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‘Eye-opening’ OR Webinar Receives High Marks

The February 20 OR Today webinar sponsored by RepScrubs was described as “very interesting” and “eye-opening” by more than one attendee. The session “OR Food for Thought – LITERALLY! What Are We Bringing Into Our ORs and Why?” was presented by Dr. John Kutz, FACS,...

Study: UV Technology Raises the Standard in Disinfecting ORs

Ultraviolet (UV) technology developed by the New York-based firm PurpleSun Inc. eliminates more than 96 percent of pathogens in operating rooms (ORs) and on medical equipment, compared to 38 percent using manual cleaning methods that rely on chemicals to disinfect...

Agiliti Acquires Mobile Instrument Service & Repair Inc.

Agiliti Inc. has acquired Mobile Instrument Service & Repair Inc., the third largest provider, by revenue, of surgical equipment repair services to the U.S. health care industry. The transaction was priced at 11x the company’s 2019 Adjusted EBITDA. “Mobile...

Northwell to Open 4 Cardiac Catheterization Labs

Three Northwell Health facilities – Lenox Health Greenwich Village, Mather Hospital in Port Jefferson and Plainview Hospital – have received approval this month from the New York State Health and Health Planning Council to establish cardiac catheterization labs,...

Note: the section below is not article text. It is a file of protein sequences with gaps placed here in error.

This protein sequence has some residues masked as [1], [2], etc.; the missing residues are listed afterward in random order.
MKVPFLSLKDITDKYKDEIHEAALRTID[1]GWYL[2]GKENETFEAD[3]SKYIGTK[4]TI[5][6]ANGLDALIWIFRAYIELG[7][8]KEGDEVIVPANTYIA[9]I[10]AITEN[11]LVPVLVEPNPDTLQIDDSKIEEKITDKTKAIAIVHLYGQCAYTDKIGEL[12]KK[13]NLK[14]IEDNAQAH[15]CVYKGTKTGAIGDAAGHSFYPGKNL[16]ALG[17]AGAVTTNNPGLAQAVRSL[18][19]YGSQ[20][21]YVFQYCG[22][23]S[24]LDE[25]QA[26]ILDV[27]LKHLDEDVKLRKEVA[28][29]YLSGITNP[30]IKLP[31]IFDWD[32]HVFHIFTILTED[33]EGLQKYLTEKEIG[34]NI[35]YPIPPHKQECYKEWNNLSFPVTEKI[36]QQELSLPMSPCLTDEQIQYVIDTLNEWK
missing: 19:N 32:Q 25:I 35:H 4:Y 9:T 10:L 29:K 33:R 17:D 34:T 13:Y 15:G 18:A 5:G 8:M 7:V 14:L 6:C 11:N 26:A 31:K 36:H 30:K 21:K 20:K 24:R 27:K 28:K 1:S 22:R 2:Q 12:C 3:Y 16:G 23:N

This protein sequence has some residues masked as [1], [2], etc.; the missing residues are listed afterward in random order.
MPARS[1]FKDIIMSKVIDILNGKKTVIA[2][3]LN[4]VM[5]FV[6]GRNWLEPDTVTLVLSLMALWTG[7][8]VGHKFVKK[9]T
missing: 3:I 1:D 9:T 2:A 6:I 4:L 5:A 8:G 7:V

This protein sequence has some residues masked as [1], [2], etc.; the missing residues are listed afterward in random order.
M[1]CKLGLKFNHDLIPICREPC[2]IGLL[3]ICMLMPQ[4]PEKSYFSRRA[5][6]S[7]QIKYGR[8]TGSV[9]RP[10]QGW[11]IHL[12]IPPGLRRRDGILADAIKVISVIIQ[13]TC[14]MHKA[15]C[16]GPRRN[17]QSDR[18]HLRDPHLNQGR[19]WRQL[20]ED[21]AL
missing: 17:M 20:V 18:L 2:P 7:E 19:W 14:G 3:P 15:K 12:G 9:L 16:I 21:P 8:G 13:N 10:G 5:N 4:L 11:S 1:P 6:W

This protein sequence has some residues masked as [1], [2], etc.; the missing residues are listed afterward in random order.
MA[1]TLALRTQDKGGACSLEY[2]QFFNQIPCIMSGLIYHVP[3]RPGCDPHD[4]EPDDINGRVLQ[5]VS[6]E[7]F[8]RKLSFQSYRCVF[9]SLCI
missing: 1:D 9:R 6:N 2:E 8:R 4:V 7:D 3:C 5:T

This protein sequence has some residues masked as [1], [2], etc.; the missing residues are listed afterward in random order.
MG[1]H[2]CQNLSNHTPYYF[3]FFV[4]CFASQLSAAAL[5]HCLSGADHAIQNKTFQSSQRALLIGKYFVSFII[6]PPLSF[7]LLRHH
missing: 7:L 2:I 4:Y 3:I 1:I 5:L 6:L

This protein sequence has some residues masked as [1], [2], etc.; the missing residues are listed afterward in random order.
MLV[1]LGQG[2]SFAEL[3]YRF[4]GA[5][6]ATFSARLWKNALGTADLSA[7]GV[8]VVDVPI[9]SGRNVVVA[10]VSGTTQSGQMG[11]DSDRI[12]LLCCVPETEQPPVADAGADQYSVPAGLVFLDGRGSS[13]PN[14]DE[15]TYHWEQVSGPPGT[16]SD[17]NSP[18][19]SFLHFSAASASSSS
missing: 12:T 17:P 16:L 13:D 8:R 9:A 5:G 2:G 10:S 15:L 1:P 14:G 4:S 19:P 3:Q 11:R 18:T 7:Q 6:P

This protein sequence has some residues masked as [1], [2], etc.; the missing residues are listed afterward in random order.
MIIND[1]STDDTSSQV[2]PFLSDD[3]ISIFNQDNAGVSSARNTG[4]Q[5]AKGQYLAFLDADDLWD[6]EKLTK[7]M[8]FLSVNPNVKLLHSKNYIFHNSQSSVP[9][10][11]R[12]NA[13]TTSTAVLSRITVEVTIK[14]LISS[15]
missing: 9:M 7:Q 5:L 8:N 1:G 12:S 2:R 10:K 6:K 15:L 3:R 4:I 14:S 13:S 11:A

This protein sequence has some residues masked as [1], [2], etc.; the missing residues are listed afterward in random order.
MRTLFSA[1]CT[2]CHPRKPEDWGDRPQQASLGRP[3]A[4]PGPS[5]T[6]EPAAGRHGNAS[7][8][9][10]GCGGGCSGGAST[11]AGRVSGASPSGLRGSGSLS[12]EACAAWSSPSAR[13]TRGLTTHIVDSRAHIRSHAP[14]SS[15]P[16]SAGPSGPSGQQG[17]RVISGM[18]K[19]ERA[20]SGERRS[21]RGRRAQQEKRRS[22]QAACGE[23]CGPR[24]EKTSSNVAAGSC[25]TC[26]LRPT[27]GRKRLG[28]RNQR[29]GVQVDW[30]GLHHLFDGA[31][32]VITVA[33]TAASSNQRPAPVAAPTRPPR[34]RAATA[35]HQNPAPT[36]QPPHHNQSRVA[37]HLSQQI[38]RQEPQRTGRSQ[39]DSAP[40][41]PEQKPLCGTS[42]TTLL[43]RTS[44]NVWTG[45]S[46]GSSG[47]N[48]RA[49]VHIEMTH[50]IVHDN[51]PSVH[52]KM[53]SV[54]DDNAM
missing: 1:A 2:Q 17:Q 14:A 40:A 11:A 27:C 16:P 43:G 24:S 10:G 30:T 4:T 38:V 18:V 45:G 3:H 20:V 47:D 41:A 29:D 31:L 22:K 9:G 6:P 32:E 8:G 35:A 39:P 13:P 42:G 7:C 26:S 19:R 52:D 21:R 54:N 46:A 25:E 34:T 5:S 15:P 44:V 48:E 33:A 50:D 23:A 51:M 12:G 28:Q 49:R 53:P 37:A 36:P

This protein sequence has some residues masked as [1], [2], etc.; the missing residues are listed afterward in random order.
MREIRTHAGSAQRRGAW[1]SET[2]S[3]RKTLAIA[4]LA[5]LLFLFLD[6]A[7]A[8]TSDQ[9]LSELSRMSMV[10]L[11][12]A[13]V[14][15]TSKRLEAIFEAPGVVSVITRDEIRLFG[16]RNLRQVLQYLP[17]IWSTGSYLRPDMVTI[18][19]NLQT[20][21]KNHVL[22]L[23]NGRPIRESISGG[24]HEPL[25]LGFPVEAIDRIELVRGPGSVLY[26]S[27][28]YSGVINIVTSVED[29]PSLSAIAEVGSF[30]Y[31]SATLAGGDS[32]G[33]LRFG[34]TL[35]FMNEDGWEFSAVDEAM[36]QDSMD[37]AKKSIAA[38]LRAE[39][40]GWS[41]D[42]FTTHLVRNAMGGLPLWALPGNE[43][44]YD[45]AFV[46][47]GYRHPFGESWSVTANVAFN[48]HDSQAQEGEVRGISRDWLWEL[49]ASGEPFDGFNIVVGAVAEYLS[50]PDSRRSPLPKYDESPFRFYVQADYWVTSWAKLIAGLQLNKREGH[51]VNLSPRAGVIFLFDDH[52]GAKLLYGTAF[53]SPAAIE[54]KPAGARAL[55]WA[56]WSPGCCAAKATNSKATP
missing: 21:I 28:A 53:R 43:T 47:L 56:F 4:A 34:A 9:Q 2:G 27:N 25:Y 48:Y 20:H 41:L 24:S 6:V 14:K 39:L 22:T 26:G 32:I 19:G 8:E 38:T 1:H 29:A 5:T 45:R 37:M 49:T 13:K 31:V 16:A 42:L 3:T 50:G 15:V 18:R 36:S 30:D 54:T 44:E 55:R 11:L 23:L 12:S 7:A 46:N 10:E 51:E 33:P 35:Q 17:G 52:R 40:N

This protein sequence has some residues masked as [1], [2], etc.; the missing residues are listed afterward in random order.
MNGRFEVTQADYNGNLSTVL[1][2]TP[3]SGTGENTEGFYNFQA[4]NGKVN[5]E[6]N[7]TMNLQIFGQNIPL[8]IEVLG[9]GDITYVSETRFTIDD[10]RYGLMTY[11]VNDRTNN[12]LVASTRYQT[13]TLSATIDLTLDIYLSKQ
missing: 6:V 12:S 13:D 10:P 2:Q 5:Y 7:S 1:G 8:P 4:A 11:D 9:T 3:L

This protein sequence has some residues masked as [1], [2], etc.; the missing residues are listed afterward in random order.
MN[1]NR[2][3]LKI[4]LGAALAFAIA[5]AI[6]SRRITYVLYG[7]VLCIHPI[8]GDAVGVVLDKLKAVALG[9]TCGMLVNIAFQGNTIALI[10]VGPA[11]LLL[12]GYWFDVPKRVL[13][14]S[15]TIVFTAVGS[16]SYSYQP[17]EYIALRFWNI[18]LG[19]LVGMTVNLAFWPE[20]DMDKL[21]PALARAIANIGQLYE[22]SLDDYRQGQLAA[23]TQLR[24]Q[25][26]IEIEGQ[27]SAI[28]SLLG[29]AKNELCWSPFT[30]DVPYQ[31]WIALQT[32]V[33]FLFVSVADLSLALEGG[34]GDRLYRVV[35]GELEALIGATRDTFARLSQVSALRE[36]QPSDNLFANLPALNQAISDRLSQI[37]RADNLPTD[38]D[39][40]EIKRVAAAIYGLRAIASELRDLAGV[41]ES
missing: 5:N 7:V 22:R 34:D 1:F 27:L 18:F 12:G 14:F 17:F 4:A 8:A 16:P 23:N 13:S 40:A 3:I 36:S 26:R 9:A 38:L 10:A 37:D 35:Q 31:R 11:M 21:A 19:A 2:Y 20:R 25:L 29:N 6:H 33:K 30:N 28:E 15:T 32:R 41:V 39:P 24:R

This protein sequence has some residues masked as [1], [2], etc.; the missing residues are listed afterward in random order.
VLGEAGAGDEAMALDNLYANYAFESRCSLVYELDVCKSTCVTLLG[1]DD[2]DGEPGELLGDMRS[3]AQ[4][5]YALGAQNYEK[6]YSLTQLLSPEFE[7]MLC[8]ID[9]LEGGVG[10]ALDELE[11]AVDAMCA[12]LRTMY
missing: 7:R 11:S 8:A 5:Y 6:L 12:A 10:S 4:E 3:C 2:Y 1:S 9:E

SurgiCount Safety-Sponge System Surpasses 10M Procedures

surgicount-300x235Stryker Corp. has announced that more than 180 million SurgiCount Safety Sponges have been used in an estimated 10 million surgeries around the United States in the past five years.

“The successful implementation of SurgiCount at nearly 500 hospitals nationwide demonstrates the difference hospitals can make in strengthening patient-safety protocols,” said Dylan Crotty, vice president and general manager of Stryker Surgical. “SurgiCount can help protect a hospital’s patients, staff and bottom line by helping to reduce the risk of the most common surgical error, retained sponges.”

Despite efforts by hospitals nationwide to improve patient safety, retained surgical items (RSIs) continue to be the No. 1 reported surgical “never event.”

Numerous independent organizations – including The Joint Commission, the Association of periOperative Registered Nurses and the American College of Surgeons – recommend the use of adjunct technology to supplement manual sponge counting to reduce the risk of retained sponges.

The SurgiCount Safety-Sponge System utilizes uniquely identified sponges and towels to provide a precise, real-time count so the surgical team can close a procedure – and a patient – with confidence. Unlike the traditional manual counting procedure, which relies on a whiteboard that is erased at the end of a procedure, a record of the SurgiCount-verified correct count is maintained in the hospital’s SurgiCount 360 software so that surgeons, nurses and hospital administrators have a permanent record of the verified count.

When used in conjunction with the manual counting process, SurgiCount significantly reduces the risk of retained sponges by addressing the problem of false-correct counts. The SurgiCount system is currently in use in more than 480 hospitals nationwide, and in an estimated 10 million-plus procedures, the system has never failed to identify a retained sponge.

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